How social media undermines democratic transitions



Egypt’s 2011 uprising has become synonymous with the successful use of social media to overthrow an entrenched authoritarian regime, note analysts Sean Aday, Deen Freelon and Marc Lynch. Popular and academic literature hold it up as the paradigm of social media’s effects on contentious politics. But it is equally significant that Egypt’s attempted transition to democracy after the overthrow of President Hosni Mubarak ended in violent political polarization and a military coup, they write for The Washington Post’s Monkey Cage blog:

Did social media also contribute to the failure of democratic consolidation? What does this mean for future attempts at democratic transition, given that they will probably unfold in heavily socially mediated societies, too? In a new report in the Blogs and Bullets series for PeaceTech Lab, we use unique Twitter and Facebook data to explore how social media contributed to the spread of polarization and fear in Egypt that undermined its transition….While the report explores different issues, one particularly interesting dynamic we found is how the clustering of social media users unevenly influences the spread of fear.

During protest or normal periods, social media can have a propensity to bring together and organize people to achieve a common goal, but during transitional moments—often defined by heightened institutional uncertainty—it can have an equally negative propensity to create polarized communities and fuel rumors and fear, research suggests:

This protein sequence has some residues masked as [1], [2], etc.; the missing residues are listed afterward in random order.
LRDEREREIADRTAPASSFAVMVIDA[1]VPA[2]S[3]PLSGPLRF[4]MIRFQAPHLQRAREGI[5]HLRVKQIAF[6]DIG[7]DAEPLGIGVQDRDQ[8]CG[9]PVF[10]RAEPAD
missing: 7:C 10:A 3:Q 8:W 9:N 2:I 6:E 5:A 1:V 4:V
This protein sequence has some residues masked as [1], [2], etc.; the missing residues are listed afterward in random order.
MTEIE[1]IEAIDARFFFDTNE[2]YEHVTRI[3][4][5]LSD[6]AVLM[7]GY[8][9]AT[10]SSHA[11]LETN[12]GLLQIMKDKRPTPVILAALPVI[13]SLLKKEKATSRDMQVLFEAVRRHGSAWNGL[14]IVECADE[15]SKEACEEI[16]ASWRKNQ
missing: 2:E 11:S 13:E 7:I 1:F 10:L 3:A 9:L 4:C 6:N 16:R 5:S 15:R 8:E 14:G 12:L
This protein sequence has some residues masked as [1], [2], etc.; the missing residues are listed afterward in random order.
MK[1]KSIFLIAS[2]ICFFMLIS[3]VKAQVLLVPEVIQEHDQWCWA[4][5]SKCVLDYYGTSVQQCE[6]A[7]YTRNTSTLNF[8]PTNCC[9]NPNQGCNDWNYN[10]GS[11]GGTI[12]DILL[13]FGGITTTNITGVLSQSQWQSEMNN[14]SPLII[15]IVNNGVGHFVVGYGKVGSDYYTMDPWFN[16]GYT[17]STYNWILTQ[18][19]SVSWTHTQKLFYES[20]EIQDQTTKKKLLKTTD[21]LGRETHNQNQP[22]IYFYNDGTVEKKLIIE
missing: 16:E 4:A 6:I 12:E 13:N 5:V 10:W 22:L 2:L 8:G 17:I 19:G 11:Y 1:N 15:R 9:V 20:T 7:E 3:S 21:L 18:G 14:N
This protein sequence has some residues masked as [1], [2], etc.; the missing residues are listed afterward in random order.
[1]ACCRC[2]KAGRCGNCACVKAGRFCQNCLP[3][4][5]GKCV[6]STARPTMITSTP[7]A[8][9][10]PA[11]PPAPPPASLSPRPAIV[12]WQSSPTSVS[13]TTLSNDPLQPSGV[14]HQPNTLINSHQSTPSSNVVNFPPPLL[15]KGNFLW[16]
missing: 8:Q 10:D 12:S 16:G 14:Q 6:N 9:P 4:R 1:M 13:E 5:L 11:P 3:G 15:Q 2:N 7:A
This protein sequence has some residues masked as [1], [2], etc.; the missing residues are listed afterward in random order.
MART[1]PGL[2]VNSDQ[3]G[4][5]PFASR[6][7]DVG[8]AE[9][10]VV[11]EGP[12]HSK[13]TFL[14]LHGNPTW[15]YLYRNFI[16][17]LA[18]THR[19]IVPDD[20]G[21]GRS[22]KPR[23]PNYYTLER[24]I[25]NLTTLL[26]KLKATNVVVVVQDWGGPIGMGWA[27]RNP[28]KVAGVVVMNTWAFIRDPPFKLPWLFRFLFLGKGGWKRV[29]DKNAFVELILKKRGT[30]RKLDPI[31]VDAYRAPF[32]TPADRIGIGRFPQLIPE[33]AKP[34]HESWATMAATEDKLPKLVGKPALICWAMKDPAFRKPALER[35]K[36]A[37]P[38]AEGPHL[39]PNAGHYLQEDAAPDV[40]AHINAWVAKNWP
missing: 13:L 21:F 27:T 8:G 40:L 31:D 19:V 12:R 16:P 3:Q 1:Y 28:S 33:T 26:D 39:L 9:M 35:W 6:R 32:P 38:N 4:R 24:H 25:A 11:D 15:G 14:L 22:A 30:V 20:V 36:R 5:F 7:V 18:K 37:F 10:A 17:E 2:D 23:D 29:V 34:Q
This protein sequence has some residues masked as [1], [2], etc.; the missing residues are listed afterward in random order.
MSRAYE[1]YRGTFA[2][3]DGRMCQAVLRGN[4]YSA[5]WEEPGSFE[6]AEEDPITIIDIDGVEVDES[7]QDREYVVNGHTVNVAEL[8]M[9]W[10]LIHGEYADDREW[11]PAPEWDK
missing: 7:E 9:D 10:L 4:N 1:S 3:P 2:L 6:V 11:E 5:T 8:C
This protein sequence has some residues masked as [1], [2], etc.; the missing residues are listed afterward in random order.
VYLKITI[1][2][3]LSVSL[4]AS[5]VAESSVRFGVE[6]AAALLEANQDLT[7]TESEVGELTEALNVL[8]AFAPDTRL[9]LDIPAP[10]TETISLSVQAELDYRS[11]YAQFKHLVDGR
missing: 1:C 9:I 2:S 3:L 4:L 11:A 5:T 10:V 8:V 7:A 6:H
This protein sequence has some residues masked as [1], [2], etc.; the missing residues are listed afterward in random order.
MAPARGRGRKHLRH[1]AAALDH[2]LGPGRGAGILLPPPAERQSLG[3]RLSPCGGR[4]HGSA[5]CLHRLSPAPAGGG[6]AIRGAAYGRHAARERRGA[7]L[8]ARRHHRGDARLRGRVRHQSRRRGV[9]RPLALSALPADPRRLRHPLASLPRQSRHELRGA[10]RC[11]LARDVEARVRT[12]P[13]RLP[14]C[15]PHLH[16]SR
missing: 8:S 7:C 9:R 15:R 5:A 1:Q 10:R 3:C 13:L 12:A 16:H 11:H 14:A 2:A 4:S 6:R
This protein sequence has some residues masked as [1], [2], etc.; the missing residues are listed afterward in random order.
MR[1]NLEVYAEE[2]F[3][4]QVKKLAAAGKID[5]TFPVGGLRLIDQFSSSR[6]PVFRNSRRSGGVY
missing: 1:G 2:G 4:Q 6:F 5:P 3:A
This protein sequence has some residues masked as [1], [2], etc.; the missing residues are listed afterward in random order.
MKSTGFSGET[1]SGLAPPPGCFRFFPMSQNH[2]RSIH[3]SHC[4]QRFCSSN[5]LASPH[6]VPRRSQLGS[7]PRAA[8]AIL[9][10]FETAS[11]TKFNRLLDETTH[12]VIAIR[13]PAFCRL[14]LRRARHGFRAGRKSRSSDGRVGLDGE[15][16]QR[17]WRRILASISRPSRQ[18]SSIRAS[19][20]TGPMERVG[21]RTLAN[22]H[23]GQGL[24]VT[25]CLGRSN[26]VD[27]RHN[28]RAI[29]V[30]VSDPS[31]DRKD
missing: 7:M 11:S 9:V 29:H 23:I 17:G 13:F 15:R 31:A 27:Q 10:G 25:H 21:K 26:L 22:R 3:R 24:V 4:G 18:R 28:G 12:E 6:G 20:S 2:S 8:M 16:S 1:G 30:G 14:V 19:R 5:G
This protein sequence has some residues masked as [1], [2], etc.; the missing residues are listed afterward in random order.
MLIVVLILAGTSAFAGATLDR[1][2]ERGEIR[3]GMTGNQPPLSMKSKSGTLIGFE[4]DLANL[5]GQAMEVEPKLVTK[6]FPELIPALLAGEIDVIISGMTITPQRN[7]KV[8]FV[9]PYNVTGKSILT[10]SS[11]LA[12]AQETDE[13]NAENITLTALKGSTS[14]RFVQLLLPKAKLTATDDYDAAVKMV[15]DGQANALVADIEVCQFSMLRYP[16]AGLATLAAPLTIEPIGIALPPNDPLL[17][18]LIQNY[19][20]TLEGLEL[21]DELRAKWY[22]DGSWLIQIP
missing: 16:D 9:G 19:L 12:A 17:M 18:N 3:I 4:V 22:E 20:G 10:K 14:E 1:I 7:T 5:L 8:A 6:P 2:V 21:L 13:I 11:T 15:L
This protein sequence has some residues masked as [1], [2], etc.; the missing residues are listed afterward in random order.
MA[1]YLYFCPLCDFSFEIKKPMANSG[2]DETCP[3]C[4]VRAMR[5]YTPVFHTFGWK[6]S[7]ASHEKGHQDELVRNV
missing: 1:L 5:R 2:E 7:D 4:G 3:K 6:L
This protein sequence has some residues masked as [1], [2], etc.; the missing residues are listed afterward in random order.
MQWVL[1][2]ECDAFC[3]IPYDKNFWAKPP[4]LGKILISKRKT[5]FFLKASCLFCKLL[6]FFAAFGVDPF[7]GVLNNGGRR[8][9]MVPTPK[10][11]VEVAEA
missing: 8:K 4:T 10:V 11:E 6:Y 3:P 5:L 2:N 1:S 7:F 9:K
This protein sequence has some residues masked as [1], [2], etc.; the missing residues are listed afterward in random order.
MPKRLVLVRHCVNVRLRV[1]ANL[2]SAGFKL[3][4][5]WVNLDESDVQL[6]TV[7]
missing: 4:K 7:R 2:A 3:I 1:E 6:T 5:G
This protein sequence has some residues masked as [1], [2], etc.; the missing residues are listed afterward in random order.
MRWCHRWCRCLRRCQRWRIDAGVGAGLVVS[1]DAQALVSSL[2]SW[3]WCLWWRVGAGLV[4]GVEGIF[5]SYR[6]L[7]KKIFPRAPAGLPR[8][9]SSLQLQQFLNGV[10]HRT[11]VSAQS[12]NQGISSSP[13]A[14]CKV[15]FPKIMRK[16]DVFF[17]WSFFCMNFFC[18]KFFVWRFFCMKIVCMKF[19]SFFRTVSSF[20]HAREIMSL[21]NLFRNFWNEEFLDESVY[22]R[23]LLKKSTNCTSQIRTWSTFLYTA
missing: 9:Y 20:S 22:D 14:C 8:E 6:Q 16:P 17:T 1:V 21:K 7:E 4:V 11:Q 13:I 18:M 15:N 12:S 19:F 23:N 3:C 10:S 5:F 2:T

When individuals retreat into like-minded groups, they tend to be exposed disproportionately to messages tailored to their own prejudices. The intensity and speed with which messages and images flow through online social networks produce emotional responses that trigger in-group solidarity and the demonization of others.

In contrast to the more optimistic views of social media’s role in political protest and conflict—which posit that these media might be useful in tamping down irrational groupthink—there is evidence that within ideologically homophilous communities, social media has often fanned the flames of paranoia and mistrust.

“This novel empirical evidence is significant not only for Egypt, but for every future attempted transition that unfolds in a heavily socially mediated environment,” Aday, et al, suggest. “The online clustering into communities of the like-minded has real-world consequences for democratic consolidation.”



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